empiricism


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em·pir·i·cism

(em-pir'i-sizm),
A looking to experience as a guide to practice or to the therapeutic use of any remedy.

empiricism

/em·pir·i·cism/ (em-pir´ĭ-sizm) skill or knowledge based entirely on experience.empir´icempir´ical

empiricism

(ĕm-pîr′ĭ-sĭz′əm)
n.
1. The view that experience, especially of the senses, is the only source of knowledge.
2.
a. Employment of empirical methods, as in science.
b. An empirical conclusion.
3. The practice of medicine that disregards scientific theory and relies solely on practical experience.

em·pir′i·cist n.

empiricism

[empir′isiz′əm]
a form of therapy based on the therapist's personal experience and that of other practitioners. empiricist, n.

empiricism,

n philosophical school in which theories must be based upon repeatable observations. Modern science has empiricism as its philosophical foundation.

empiricism

The belief that knowledge or behaviour stems from experience, learning or data acquired by observation or experimentation. See nativism; empiricist theory.

em·pir·i·cism

(em-pir'i-sizm)
Using experience as a guide to practice or use of any remedy.

empiricism

skill or knowledge based entirely on experience; compare with rationalism.
References in periodicals archive ?
It is significant that James does not define radical empiricism in terms of pluralism in either of these passages.
If there is a weakness to this book it is that although Bennett's claims are intellectually rich, his argument tends to rely on rather limited sampling--both in the scope of the book, by only addressing four works; and in the chapters, which address a few select moments rather than examining the tensions between empiricism and rationalism more comprehensively.
Romantic Empiricism begins such a discussion; other studies might perhaps, in the future, carry it on more fully.
In recognition of this change, later logical positivism is sometimes referred to by a different name, logical empiricism.
And his very laudable emphasis on material culture as an important stimulus to empiricism does not adequately explain Tycho Brahe's passion for establishing astronomy on an empirical footing, weakening the general application of his central thesis.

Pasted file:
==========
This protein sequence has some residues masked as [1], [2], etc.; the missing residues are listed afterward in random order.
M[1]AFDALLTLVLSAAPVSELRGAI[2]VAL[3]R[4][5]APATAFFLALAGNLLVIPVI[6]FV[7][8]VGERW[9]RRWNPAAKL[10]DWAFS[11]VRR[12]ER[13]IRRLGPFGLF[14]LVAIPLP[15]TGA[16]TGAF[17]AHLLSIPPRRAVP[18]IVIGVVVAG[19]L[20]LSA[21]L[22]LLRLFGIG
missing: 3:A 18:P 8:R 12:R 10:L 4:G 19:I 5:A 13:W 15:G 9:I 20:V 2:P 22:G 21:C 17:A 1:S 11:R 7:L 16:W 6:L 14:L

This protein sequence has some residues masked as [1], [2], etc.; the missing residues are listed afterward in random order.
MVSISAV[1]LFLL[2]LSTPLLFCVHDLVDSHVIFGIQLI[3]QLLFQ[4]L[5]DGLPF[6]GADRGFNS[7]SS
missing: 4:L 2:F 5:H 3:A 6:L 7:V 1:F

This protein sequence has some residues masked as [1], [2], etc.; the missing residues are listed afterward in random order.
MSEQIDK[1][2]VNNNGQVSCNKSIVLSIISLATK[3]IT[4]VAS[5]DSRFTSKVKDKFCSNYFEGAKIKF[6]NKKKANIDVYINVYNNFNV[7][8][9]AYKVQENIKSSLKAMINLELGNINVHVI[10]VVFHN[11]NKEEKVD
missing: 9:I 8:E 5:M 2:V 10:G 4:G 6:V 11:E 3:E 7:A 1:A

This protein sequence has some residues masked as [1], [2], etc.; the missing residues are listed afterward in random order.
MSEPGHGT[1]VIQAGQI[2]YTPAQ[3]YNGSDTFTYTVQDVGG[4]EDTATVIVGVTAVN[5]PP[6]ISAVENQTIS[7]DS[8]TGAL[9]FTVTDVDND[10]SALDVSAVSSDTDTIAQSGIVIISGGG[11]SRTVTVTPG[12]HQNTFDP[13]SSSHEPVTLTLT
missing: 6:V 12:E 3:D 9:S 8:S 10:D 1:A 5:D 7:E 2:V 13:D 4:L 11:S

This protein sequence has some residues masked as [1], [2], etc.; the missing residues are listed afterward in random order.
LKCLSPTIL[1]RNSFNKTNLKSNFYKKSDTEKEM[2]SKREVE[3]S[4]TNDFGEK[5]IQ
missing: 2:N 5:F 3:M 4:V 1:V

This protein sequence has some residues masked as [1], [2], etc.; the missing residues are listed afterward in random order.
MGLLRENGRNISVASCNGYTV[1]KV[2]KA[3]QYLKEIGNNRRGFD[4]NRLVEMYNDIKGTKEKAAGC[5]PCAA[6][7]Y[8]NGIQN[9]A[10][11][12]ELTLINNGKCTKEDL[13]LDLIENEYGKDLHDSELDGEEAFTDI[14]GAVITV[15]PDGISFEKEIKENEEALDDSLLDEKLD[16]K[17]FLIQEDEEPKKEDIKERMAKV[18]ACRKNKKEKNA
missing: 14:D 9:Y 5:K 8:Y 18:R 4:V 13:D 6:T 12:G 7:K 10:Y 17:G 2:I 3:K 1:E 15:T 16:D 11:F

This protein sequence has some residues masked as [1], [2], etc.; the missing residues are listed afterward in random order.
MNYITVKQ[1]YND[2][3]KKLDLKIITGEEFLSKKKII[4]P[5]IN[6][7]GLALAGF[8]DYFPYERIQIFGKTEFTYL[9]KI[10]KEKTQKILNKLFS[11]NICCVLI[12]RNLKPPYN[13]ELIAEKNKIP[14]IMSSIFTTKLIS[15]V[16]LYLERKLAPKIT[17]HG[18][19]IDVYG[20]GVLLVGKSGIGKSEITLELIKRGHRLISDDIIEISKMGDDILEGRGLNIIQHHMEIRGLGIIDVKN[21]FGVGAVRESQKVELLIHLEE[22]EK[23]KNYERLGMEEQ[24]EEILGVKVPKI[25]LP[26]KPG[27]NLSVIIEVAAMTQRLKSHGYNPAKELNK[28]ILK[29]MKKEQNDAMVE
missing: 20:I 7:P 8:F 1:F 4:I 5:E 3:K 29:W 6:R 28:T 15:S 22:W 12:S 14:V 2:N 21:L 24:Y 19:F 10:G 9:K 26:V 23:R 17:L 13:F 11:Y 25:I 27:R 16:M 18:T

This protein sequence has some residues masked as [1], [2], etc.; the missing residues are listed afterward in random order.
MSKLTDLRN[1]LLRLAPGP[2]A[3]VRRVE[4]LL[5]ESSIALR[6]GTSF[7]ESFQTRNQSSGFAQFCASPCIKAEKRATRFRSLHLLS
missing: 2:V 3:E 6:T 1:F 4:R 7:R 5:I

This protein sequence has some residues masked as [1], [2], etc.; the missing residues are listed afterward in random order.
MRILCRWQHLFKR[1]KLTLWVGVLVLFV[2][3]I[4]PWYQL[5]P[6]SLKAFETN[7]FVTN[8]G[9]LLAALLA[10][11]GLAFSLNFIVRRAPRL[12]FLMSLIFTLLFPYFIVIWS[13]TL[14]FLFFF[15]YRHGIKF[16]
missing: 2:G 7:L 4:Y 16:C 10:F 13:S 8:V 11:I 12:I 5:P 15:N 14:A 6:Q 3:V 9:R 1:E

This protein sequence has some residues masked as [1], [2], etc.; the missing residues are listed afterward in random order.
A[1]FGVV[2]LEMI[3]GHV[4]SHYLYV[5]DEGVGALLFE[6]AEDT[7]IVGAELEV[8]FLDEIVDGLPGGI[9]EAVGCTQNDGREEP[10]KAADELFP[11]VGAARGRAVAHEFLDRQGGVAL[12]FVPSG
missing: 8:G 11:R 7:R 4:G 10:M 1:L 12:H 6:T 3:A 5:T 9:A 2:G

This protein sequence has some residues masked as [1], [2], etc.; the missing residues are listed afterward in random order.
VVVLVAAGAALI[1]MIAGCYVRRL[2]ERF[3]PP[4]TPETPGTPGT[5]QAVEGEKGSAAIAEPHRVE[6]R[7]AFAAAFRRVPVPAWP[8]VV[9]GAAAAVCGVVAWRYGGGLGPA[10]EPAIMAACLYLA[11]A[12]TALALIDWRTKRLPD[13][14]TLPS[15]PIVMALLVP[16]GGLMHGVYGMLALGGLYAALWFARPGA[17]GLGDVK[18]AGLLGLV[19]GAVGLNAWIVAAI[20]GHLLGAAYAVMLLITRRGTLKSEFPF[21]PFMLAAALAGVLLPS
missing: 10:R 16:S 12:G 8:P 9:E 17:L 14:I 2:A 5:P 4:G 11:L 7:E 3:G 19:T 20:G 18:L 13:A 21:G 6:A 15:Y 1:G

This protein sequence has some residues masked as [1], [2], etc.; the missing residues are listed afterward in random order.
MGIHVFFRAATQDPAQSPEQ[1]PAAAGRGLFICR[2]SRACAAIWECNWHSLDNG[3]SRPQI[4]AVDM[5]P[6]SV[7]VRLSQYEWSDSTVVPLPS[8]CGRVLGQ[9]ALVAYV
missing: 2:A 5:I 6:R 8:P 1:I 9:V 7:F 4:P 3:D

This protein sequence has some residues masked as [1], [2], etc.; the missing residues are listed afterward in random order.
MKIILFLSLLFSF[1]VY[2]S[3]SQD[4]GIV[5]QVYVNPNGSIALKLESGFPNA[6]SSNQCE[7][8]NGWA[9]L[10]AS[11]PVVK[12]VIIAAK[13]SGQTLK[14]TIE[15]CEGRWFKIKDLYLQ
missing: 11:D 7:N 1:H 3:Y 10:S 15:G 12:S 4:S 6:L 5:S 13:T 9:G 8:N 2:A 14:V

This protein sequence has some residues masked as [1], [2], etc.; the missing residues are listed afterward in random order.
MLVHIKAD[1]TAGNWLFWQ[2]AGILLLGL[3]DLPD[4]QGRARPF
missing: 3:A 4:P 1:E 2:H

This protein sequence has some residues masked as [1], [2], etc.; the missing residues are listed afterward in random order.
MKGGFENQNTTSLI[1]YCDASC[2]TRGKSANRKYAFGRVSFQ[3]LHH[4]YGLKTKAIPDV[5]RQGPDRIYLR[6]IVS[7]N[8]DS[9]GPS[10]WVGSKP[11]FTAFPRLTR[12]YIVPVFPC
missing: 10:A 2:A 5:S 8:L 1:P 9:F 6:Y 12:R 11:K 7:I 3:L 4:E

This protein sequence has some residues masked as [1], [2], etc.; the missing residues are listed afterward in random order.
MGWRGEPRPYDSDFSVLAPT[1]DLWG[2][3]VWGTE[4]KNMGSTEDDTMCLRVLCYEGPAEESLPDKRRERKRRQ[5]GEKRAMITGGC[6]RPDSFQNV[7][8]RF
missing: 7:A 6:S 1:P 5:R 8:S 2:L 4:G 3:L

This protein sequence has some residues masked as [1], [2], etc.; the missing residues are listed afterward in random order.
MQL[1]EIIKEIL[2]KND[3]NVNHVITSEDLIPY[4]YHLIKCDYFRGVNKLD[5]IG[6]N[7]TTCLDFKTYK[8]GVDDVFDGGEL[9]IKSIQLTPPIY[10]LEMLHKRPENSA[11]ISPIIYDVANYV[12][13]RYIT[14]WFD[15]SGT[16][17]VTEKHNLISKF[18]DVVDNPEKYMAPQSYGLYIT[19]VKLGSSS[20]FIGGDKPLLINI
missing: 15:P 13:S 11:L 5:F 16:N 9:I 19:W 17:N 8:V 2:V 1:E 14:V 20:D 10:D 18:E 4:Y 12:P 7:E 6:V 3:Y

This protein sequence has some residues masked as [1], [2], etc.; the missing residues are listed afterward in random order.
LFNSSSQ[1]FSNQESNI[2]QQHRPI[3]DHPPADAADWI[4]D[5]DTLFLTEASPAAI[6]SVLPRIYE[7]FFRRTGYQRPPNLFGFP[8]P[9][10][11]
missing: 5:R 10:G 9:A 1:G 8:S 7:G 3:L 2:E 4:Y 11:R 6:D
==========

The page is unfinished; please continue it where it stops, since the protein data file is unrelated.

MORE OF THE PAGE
Fortunately, we are at the dawn of the greatest age of empiricism the world has ever known.
So how do we as a culture handle the conflict between empiricism and non-empiricism, and the worldviews they generate?
In the 1860s, scientists began to chaffe against the restrictions of the old empiricism and natural law and promote a creative and speculative version of scientific investigation.
The pieces reproduced at actual size here (and on the front and back covers of this issue) conjure for me the sympathetic prose of Maurice Maeterlinck's The Intelligence of Plants, the abstract empiricism of Karl Blossfeldt's photographs of botanical anatomy, and the structural intricacy of Bach.
The ability to calculate sizing performance with mathematical expressions should help to take some of the empiricism out of rosin sizing.
Weaver, and Russell Kirk are largely spurned or outrightly dismissed as irrelevant and impractical by a new generation of educational authorities whose gnostic ideas now go dangerously beyond the progressivist education and empiricism advanced in the thirties and forties by John Dewey.
The first merit of this remarkable defense of empiricism in ethics and economics is its frank status quaestionis and chosen perspective.